PRESSURE AND RIGHTS GROUP Privacy International has released a huge whack of documents rammed with dirt on GCHQ and its habit of grabbing personal information and communications.
The documents show that successive home secretaries have allowed this to carry on since at least 2005.
The Privacy International report said that the documents go back to 1998, and include details and memorandums about a range of information including passports and text messages.
"The papers released today act as proof of, and show the sheer scale of, British intelligence agency surveillance of our personal data," the organisation said.
"It goes far beyond monitoring our text messages, email messages and social media posts. The intelligence agencies have secretly given themselves access to potentially any and all recorded information about us.
"The documents reveal the potential to requisition medical records and confidential information shared with a doctor (including blood group, physical characteristics (hair/eye colour), biometrics, travel records, financial records, population data, commercial data (details of corporations and individuals involved in commercial activities), regular feeds from internet and phone companies, billing data or subscriber details, content of communications (including with lawyers, MPs or doctors) and records from government departments."
Privacy International said that there are hundreds of millions of records at GCHQ's disposal and that the agency has the means to make some sort of sense of them.
We have asked GCHQ for its response to the papers but have not yet received a reply. Privacy International is much more chatty.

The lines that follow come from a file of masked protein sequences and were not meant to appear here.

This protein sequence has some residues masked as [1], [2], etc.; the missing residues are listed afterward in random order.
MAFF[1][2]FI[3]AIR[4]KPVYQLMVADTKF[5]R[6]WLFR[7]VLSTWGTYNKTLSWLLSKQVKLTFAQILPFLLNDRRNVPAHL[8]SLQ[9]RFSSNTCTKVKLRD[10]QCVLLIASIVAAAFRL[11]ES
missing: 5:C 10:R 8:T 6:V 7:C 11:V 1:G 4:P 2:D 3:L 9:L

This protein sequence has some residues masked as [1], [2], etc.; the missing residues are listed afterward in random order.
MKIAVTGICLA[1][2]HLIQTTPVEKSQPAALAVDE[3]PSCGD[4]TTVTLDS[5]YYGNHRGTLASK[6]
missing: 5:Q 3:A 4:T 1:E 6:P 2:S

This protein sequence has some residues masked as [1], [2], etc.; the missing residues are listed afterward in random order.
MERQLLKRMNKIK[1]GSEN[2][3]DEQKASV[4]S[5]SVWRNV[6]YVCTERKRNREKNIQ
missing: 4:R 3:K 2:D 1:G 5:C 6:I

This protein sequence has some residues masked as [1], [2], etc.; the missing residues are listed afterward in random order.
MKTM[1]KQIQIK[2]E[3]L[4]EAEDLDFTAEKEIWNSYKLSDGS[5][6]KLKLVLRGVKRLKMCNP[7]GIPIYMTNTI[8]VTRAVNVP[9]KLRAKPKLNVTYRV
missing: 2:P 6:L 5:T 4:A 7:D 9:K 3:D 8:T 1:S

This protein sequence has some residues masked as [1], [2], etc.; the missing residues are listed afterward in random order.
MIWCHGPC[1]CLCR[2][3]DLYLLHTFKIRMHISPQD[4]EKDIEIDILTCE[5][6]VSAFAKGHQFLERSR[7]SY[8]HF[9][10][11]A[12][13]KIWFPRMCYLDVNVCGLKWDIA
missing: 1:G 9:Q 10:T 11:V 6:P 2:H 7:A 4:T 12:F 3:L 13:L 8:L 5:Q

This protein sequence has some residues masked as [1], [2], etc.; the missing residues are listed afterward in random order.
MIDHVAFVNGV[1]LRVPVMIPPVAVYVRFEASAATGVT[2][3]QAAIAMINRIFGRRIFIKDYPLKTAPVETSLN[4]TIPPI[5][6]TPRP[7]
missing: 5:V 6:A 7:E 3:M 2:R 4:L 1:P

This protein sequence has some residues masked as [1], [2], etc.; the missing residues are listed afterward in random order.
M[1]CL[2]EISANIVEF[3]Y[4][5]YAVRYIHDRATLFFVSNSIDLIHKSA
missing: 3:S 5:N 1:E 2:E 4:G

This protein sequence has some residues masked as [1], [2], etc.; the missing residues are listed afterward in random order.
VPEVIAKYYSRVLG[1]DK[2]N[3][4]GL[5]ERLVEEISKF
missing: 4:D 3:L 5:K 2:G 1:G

"The information revealed by this disclosure shows the staggering extent to which the intelligence agencies hoover up our data. This highly sensitive information about us is vulnerable to attack from hackers, foreign governments and criminals," said Millie Graham Wood, legal officer at Privacy International.
"The agencies have been doing this for 15 years in secret and are now quietly trying to put these powers on the statute book for the first time in the Investigatory Powers Bill, which is currently being debated in Parliament.
"These documents reveal a lack of openness and transparency with the public about these staggering powers and a failure to subject them to effective Parliamentary scrutiny."
This sort of thing does not go down well in all quarters, never mind just at Privacy International, and even the technology industry has an oar to shove in.
"The UK government and its intelligence agencies are watching UK citizens as if they were criminals," said Jacob Ginsberg, senior director at email encryption firm Echoworx.
"This kind of cyber surveillance is no different to old-school wire-tapping. However, a wiretap may be approved by a court only if evidence of reasonable suspicion can be found.
"The government should not be allowed to circumvent existing laws that have been put in place to protect law-abiding citizens from potentially harmful intrusion.
"Having the power to sweep someone's phone records, financial data, medical records and internet communications without a warrant during bulk data collection is morally wrong."
We can't wait to hear what GCHQ says. µ
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